This article was published by The McAlvany Intelligence Advisor on Wednesday, June 5, 2019: 

Steven Calabresi carefully defined the difference between “originalism” and “living constitutionalism.” A law professor at Northwestern University’s Pritzker School of Law, Calabresi wrote:

Originalism is a theory of the interpretation of legal texts, including the text of the Constitution. Originalists believe that the text ought to be given the original public meaning that it would have had at the time that it became law….


Living constitutionalists believe that the meaning of the text changes over time, as social attitudes change, even without the adoption of a formal constitutional amendment.

Candidate Trump promised to nominate only “originalists” to fill judicial vacancies, and he has kept, and is keeping, his promise. One of them, Trevor McFadden, now sits on the bench of the District Court for the District of Columbia and gave a lesson on “originalist” thinking in a recent case:

Few ideas are more central to the American political tradition than the doctrine of separation of powers. Our Founders emerged from the Revolution determined to establish a government incapable of repeating the tyranny from which the Thirteen Colonies escaped.


They did so by splitting power across three branches of the federal government and by providing each the tools required to preserve control over its functions. The “great security against a gradual concentration of the several powers in the same department,” James Madison explained, “consists in giving to those who administer each department the necessary means and personal motives to resist encroachments of the others.” The Federalist No. 51.

The case – U.S. House of Representatives v. Steven Mnuchin – resulted from a brought by House Democrats against the Trump administration over the building of the president’s “beautiful wall.” Since he could not get Democrats to give him the $8 billion he wanted, he announced in March that he would move other funds designated for other purposes to build it anyway. He would take $3.6 billion from other military construction projects, $2.5 billion from other defense programs, and $600 million collected in enforcement and forfeiture actions by customs and treasury agencies and shift them to building a border wall on the US-Mexico border near Yuma and El Paso.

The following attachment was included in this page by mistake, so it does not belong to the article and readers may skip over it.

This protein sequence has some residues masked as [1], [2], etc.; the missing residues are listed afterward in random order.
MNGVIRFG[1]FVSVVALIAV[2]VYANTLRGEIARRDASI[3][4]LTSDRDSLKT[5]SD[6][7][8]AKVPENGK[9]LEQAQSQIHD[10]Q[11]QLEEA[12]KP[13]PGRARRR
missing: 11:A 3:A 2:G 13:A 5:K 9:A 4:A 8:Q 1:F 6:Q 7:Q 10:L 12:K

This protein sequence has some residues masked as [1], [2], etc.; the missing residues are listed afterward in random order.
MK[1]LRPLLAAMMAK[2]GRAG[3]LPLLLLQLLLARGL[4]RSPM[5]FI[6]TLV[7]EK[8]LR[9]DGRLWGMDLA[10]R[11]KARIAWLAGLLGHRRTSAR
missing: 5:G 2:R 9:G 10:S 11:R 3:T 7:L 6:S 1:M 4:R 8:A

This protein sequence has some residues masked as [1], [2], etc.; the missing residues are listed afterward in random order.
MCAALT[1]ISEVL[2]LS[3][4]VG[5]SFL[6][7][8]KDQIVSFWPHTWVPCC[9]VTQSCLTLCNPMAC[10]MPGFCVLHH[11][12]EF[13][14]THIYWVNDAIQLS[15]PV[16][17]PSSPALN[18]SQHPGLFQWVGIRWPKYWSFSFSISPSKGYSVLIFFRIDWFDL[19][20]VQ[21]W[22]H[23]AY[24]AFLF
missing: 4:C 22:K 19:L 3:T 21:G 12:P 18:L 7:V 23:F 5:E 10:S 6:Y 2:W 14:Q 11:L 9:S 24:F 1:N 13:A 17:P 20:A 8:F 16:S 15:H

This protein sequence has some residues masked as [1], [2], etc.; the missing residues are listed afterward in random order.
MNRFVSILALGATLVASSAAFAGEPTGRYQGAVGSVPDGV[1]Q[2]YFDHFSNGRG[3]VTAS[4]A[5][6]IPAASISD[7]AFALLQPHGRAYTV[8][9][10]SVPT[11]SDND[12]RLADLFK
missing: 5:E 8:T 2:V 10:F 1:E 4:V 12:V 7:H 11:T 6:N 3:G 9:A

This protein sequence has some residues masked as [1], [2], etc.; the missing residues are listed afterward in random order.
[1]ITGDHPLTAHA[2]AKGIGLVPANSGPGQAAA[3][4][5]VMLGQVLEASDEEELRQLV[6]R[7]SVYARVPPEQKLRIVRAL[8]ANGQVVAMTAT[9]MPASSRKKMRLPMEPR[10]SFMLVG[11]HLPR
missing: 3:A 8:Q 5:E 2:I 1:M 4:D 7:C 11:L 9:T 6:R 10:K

In April, House Democrats filed suit. In May, McFadden heard arguments from both sides, and on Monday he made his ruling. Rather than defend Trump’s actions, the administration’s attorneys claimed that the House had no standing – i.e., proof of injury – to bring the suit. McFadden agreed with them and provided an additional lesson in originalist thinking for his conclusion:

The “complete independence” of the Judiciary is “peculiarly essential” under our structure, and this independence requires that the courts “take no active resolution whatever” in political fights between the other branches. See The Federalist No. 78 (Alexander Hamilton).


And while the Constitution bestows upon Members of the House many powers, it does not grant them standing to hale the Executive Branch into court claiming a dilution of Congress’s legislative authority. The Court therefore lacks jurisdiction to hear the House’s claims and will deny its motion.

Speaker of the House is likely to file an appeal.

In the meantime, Trump’s plans to build the wall remain at a standstill, thanks to another ruling, this one from an -era appointee, Haywood Gilliam. He ruled against the Trump administration and blocked projects already slated for immediate construction, holding that Trump’s shifting of funds violates the doctrine so eloquently expounded and defended by Judge McFadden.

How this all sorts out only time will tell. But isn’t it comforting to know that the Constitution of the United States, after all these years and after all the attempts to override it, abrogate it, or ignore it altogether, is increasingly relevant?




Background on Professor Calabresi

CNNJudge rejects House Democrats’ attempt to block border wall

New York PostJudge slaps down suit by Dems over Trump wall funding plan

Fox NewsJudge tosses House Dems’ lawsuit over Trump’s use of emergency military funds for border wall

Washington PostJudge rejects House suit to block transfer of billions of dollars for Trump border wall


New York PostPentagon authorizes $1B for Trump’s border wall

The JournalJudge Voices Caution on House Border Wall Lawsuit

Background on Judge Trevor McFadden

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